Nitrogen Reduction Reaction at High Current-to-Ammonia Efficiency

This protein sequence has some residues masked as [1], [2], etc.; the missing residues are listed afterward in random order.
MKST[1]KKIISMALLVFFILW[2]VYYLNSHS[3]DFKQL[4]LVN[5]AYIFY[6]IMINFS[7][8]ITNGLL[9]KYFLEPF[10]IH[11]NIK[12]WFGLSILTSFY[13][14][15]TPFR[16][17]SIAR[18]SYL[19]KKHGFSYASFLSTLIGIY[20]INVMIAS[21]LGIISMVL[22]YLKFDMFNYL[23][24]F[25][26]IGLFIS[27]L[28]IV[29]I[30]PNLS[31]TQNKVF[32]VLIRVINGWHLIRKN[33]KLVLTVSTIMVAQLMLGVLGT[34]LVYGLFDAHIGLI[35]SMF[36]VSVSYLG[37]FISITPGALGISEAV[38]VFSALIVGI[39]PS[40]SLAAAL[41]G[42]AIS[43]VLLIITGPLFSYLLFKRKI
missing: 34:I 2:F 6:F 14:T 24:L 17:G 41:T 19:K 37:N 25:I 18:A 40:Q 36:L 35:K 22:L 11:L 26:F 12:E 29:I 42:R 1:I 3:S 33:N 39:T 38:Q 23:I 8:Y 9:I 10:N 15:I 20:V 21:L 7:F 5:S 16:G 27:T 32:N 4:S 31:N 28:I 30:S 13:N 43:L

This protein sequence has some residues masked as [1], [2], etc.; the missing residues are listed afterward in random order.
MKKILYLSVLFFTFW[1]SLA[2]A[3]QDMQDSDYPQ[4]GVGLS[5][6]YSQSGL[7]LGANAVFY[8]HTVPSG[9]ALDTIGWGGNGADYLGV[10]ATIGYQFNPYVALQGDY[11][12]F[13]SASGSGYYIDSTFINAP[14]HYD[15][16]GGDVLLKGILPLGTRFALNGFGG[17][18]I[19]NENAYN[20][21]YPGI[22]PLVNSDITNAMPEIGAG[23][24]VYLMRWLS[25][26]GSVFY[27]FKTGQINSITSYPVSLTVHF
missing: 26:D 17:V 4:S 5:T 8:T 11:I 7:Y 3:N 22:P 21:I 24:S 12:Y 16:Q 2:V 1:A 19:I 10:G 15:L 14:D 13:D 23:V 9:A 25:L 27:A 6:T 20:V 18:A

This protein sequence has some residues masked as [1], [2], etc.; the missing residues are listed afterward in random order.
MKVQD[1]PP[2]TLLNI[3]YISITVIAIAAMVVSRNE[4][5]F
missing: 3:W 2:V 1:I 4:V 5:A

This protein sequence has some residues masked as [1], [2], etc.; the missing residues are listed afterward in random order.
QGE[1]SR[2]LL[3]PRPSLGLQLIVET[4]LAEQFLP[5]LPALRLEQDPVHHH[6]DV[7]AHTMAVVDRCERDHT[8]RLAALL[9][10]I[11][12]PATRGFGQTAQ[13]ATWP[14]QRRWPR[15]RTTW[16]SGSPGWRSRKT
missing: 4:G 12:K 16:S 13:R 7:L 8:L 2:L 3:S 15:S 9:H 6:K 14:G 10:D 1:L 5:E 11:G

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Apart from its use in the fertiliser and chemical industries, ammonia is currently attracting our community as a potential carbon-neutral fuel and as an energy carrier for worldwide transportation of renewable sources. To achieve this goal, replacements of the conventional hydrocarbon deposit-based technology for NH3 production require to be a green but inexpensive and scale-flexible technology, namely the only genuine electrochemical lithium-mediated nitrogen reduction reaction (Li-NRR). Reported by many research groups around the world, the process had so far been hampered by poor yield rates and efficiencies. At Monash University, we introduced a compact ionic assembly arranged in the electrode-electrolyte interfacial region produced by a high-concentration imide-based lithium salt electrolyte to present a high-efficiency. This approach enables a stable electrode surface which electrolyte decomposition is suppressed, therefore closely approaching 100% current-to-ammonia efficiency whilst the ammonia yield rate can achieve as high as 8 kg day-1 m-2. However, the degradation of the electrolyte solution by unwanted processes on the anode is the biggest challenge, which urgently requires for the development of effective H2- or H2O-feed anodes. Our current findings and the future research achievements are believed to guide the development of a high-performance and sustainable ammonia electrosynthesis system.